Book Review, The Essential Dogen: Writings of the Great Zen Master, by Kazuaki Tanahashi and Peter Levitt

Kazuaki Tanahashi and Peter Levitt, ed. The Essential Dōgen: Writings of the Great Zen Master. Boulder: Shambhala Publications, 2013. Available as paperback, Kindle edition and audiobook.

In Zen, experience is more valued than intellectual understanding. And it is an unusually direct experience of the teachings of the 13th century grand master of Japanese Zen that the Essential Dōgen offers us. This collection is packed with many of Dōgen’s most famous passages, quotes and poems. The translations and commentary offer deep insights into Dōgen’s thinking whilst matching the poetic style of the original as good as possible in the English language.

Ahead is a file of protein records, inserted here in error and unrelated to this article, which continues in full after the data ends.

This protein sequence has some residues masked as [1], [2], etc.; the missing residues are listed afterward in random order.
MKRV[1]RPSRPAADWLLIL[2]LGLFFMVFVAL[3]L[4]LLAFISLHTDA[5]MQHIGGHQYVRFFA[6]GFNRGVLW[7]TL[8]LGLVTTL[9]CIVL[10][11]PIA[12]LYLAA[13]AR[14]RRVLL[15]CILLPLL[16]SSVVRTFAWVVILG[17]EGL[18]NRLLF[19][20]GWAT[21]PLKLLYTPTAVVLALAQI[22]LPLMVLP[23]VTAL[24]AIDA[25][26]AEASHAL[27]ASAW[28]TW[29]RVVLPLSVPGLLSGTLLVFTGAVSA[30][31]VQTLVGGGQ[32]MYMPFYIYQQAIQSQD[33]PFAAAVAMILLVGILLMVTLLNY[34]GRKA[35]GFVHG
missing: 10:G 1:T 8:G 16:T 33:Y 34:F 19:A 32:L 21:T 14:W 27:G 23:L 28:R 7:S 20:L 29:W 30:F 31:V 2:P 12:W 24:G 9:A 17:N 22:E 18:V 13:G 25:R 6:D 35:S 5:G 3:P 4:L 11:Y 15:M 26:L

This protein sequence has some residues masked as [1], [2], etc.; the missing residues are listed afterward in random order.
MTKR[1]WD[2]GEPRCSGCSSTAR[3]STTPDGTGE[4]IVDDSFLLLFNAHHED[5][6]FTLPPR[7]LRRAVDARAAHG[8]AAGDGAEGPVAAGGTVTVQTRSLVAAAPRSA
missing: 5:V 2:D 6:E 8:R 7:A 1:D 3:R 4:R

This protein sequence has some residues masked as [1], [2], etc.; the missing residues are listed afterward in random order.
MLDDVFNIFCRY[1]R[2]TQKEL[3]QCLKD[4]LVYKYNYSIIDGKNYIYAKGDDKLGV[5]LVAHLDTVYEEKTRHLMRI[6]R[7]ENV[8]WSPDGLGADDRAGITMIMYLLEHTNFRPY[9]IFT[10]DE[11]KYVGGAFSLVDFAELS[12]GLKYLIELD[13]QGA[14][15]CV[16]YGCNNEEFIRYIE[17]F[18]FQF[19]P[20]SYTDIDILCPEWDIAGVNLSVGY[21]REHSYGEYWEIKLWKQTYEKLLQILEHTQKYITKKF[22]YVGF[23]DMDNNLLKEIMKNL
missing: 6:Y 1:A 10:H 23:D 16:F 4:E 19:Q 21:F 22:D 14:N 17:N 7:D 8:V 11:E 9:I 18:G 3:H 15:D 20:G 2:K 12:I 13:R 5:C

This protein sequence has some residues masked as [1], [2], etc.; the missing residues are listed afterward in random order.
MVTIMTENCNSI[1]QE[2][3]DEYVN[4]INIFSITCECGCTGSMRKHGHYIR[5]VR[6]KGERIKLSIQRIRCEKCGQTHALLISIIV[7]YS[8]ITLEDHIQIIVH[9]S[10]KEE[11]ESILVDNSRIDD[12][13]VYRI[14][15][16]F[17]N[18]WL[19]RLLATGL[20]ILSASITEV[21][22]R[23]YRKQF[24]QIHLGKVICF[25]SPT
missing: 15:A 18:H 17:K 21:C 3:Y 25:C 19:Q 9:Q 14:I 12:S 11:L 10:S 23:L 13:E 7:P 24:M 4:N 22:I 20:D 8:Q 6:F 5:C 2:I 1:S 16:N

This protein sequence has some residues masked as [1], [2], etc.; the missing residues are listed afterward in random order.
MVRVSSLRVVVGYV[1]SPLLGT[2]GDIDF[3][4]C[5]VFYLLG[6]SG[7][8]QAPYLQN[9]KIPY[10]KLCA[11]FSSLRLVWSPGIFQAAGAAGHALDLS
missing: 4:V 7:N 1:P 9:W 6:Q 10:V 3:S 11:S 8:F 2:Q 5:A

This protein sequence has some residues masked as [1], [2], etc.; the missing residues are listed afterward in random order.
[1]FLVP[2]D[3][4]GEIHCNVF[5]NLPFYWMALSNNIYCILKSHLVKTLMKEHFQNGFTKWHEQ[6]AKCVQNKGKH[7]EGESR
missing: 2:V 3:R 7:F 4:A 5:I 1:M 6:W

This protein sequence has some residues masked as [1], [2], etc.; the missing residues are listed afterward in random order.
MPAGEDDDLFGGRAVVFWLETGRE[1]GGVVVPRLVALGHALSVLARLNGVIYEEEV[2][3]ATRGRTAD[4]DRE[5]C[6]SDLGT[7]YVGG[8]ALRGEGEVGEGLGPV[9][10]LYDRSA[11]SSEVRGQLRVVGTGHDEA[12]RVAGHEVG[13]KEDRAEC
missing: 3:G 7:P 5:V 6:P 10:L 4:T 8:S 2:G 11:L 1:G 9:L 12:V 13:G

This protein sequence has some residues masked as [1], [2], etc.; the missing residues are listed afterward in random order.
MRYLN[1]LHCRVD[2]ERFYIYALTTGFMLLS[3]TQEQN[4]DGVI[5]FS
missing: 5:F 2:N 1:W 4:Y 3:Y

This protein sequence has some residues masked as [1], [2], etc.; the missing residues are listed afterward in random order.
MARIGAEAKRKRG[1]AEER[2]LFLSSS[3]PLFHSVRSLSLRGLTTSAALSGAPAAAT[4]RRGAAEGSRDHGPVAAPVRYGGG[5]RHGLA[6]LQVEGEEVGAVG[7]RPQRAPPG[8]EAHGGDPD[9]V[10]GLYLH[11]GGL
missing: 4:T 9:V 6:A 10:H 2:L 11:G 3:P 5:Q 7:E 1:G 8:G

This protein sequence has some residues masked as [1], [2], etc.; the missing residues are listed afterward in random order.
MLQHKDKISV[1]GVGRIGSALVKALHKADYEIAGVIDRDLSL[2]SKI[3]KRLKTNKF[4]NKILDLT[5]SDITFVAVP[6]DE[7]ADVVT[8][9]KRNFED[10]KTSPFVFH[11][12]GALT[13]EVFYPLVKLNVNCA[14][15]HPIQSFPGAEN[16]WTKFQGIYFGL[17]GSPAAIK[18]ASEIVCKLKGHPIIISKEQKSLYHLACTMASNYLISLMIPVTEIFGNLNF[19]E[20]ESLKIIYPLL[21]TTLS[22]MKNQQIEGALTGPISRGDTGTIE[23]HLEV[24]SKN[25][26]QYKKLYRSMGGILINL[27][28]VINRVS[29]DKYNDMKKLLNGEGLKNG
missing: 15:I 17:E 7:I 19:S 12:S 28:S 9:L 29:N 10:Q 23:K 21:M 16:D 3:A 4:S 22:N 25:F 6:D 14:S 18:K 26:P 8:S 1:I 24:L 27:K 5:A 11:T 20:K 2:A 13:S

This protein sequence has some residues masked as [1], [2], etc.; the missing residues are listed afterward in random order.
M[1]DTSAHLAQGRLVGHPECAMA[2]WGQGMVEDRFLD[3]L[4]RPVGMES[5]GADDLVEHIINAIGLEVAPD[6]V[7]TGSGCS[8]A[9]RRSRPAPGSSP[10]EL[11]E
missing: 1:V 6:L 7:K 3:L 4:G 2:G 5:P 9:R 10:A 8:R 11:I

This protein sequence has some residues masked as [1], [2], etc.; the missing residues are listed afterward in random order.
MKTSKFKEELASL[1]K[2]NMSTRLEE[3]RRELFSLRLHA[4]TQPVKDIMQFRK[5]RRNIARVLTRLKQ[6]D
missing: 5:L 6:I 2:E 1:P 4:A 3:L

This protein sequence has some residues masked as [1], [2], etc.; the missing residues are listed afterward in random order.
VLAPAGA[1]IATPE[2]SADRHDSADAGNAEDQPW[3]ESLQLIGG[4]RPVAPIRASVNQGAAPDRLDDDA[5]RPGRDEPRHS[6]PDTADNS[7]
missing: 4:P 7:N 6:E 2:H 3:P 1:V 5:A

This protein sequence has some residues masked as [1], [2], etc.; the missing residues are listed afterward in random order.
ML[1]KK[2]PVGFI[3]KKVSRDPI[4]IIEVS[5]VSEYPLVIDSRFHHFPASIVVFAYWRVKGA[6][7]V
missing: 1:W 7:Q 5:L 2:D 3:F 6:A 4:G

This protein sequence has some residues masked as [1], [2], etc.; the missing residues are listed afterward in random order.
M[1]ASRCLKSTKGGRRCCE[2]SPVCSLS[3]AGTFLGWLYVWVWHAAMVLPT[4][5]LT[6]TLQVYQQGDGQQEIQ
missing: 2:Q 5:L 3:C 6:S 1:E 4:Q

The book will be welcomed by those who want to read Dōgen but who are not (yet) ready to tackle the full Shobogenzo which is also five times more expensive. It will also be of interest to anybody who is worried about increasing levels of fear and aggression in 21st century Western societies. In the excellent introduction A Walk with Dōgen into Our Time, Peter Levitt points out how Dōgen’s teaching is centred on the notions of oneness or wholeness, Japanese “ichinyo” (pp. xxviii to xxix). These are in contrast to a radical Western dualisms between body and mind, subject and object, self and others and the natural environment. This ideology of separation leads to alienation and insecurity. In extreme cases it can result in aggression against the self and others on the basis of race, ethnicity, gender, sexual orientation to only name a few categories. Dōgen shows us that there is an alternative. Intimacy - Japanese “shinmitsu” - and kindness - Japanese “shinsetsu”, cultivated through continuous learning and practice of seated meditation - zazen -, have the potential to overcome even the most powerful cultural prejudice. Dōgen himself is probably the best example for this. His passionate assertion of the absolute equality of men and women established a standard that even 21st century Japan struggles to meet (pp. 76 to 81.) In the context of medieval Japan this was nothing short of revolutionary.